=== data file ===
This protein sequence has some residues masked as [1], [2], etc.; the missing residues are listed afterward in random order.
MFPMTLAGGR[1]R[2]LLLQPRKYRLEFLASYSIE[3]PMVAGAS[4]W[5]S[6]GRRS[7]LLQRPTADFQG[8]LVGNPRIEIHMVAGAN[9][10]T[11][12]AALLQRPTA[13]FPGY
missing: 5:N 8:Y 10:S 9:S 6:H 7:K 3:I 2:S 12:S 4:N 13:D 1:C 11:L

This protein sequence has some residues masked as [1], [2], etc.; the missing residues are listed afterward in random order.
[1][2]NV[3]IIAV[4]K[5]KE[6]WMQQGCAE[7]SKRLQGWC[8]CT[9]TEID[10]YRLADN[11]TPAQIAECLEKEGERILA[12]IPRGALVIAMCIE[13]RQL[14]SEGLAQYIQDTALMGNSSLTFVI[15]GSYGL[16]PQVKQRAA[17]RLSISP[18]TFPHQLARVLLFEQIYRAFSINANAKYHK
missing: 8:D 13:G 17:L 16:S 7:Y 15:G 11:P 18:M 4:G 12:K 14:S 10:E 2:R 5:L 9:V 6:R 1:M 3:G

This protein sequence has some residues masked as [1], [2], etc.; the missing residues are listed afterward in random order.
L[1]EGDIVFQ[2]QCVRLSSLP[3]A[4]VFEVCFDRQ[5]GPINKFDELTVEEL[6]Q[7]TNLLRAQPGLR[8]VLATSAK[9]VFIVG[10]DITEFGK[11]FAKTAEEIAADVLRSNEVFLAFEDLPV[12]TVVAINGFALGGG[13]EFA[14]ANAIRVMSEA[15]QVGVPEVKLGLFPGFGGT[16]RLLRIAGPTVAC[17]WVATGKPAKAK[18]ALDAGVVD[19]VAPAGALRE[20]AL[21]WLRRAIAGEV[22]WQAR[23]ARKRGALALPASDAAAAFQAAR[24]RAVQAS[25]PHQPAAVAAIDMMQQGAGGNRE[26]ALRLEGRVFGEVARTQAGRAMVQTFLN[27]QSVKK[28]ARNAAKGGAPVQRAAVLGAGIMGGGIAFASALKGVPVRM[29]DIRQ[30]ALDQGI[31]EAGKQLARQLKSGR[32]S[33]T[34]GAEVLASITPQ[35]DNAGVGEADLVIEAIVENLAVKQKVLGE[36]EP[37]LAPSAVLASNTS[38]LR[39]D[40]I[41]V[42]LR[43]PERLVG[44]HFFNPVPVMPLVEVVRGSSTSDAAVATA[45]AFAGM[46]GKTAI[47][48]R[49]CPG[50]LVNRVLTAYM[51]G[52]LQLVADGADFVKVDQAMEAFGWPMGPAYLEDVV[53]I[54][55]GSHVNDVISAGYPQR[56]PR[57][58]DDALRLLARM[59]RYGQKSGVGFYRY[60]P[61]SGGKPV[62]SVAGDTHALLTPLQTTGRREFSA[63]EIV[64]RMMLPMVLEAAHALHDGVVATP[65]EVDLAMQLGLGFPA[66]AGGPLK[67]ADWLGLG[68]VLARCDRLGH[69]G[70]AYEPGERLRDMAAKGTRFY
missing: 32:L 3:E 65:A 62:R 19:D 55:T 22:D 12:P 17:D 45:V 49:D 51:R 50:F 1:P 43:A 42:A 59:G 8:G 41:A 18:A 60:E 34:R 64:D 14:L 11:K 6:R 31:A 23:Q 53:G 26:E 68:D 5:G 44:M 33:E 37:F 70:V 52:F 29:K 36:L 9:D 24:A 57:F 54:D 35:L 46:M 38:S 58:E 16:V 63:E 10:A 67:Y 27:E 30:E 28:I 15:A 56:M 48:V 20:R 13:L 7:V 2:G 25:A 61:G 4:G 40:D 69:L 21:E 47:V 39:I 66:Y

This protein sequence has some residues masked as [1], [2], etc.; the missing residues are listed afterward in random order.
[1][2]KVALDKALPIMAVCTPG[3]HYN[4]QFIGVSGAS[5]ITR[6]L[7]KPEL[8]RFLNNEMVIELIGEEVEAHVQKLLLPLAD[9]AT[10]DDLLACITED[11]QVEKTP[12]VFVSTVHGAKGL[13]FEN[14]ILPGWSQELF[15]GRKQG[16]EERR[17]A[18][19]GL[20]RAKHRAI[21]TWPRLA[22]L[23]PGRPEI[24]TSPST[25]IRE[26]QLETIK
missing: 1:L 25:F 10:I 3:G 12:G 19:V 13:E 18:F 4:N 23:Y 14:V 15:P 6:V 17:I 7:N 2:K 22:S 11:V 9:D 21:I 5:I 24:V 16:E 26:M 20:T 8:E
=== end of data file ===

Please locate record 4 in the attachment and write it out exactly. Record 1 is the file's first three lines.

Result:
This protein sequence has some residues masked as [1], [2], etc.; the missing residues are listed afterward in random order.
[1][2]KVALDKALPIMAVCTPG[3]HYN[4]QFIGVSGAS[5]ITR[6]L[7]KPEL[8]RFLNNEMVIELIGEEVEAHVQKLLLPLAD[9]AT[10]DDLLACITED[11]QVEKTP[12]VFVSTVHGAKGL[13]FEN[14]ILPGWSQELF[15]GRKQG[16]EERR[17]A[18][19]GL[20]RAKHRAI[21]TWPRLA[22]L[23]PGRPEI[24]TSPST[25]IRE[26]QLETIK
missing: 1:L 25:F 10:I 3:G 12:G 19:V 13:E 18:F 4:N 23:Y 14:V 15:P 6:V 17:I 7:N 2:K 22:S 11:V 9:D 21:I 5:I 24:V 16:E 26:M 20:T 8:E